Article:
The government's widening access policy is being undermined by persistent concerns about the quality of teaching on higher education courses delivered through further education colleges.
Further education colleges are at the forefront of expansion plans, increasingly delivering validated degree courses and sub-degree courses such as the new foundation degree.
But Quality Assurance Agency director of subject review Peter Milton said that the current round of teaching quality assessments had raised "concerns about quality and standards in a minority of further education courses".
The Department for Education and Skills confirmed this week that almost 10 per cent of subject reviews in colleges lead to demands for action plans.
Another senior QAA source agreed that ministers were worried about colleges' performance. He said this largely explained the decision to subject them to tougher inspections than universities.
The only two failures reported so far in the final round of old-style teaching quality assessments this year are college courses.
Last month Soundwell College in Bristol failed an inspection of its three higher-level courses in business and tourism, with a score of 13 out of 24. This week Herefordshire College of Technology failed an inspection of business and tourism courses, including two degree courses validated by the University of Wales.
The QAA, which gave the college 14 out of 24, said there were "serious defects in the internal quality management processes which have resulted in a failure to identify significant weaknesses in the BA programmes". Two other colleges have been compelled to produce action plans to redress shortcomings after inspections.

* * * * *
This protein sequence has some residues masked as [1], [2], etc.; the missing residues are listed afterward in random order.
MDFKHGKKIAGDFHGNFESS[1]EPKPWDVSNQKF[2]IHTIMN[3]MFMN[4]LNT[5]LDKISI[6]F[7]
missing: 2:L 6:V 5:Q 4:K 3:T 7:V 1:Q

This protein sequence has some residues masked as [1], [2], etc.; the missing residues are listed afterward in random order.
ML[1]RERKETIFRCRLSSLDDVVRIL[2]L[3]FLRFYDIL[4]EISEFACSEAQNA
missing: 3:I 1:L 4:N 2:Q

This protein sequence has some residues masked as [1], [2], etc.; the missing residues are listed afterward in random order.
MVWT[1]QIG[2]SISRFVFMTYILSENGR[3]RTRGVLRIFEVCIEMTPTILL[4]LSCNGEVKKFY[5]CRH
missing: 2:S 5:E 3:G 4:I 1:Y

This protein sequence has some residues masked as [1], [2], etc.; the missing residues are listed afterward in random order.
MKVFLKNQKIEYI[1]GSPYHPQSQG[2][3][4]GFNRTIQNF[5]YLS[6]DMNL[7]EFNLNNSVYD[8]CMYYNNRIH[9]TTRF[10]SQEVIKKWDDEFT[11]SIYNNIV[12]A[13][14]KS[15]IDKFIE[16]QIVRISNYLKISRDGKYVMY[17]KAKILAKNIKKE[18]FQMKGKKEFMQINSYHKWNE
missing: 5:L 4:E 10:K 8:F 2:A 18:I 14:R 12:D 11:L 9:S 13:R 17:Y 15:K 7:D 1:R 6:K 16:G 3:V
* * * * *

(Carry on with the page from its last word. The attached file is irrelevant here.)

Mr Milton said that the concerns about standards in colleges were "demonstrated by the results from the current cycle of subject reviews". Former QAA chief executive John Randall said in his 2000 annual report that a regrettable number of failures in colleges "in some cases must give rise to a question of whether the college has the capacity to deliver such programmes."
However, some commentators believe the colleges suffer from prejudice and in-built disadvantages. Most reviewers are from universities and are unfamiliar with college culture; colleges get penalised for having fewer resources; and colleges are unfamiliar with the methodology.
More than 200 colleges that have never faced QAA inspection before have been scrutinised since 1999-2000. Mr Milton said that "a worrying lack of knowledge about the method prevails among further education staff".
A DFES spokeswoman said: "The QAA reviews have reported some isolated cases of weaknesses in teaching and learning... Colleges are making a significant contribution to the government's aim of increasing and widening participation in higher education."